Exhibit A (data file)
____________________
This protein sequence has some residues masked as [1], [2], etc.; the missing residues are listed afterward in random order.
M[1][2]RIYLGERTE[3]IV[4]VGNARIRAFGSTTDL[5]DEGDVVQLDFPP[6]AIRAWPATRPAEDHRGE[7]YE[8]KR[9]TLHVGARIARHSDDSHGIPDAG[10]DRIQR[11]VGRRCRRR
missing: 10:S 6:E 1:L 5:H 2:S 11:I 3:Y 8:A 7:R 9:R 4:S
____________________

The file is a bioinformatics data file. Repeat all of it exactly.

This protein sequence has some residues masked as [1], [2], etc.; the missing residues are listed afterward in random order.
M[1][2]RIYLGERTE[3]IV[4]VGNARIRAFGSTTDL[5]DEGDVVQLDFPP[6]AIRAWPATRPAEDHRGE[7]YE[8]KR[9]TLHVGARIARHSDDSHGIPDAG[10]DRIQR[11]VGRRCRRR
missing: 10:S 6:E 1:L 5:H 2:S 11:I 3:Y 8:A 7:R 9:R 4:S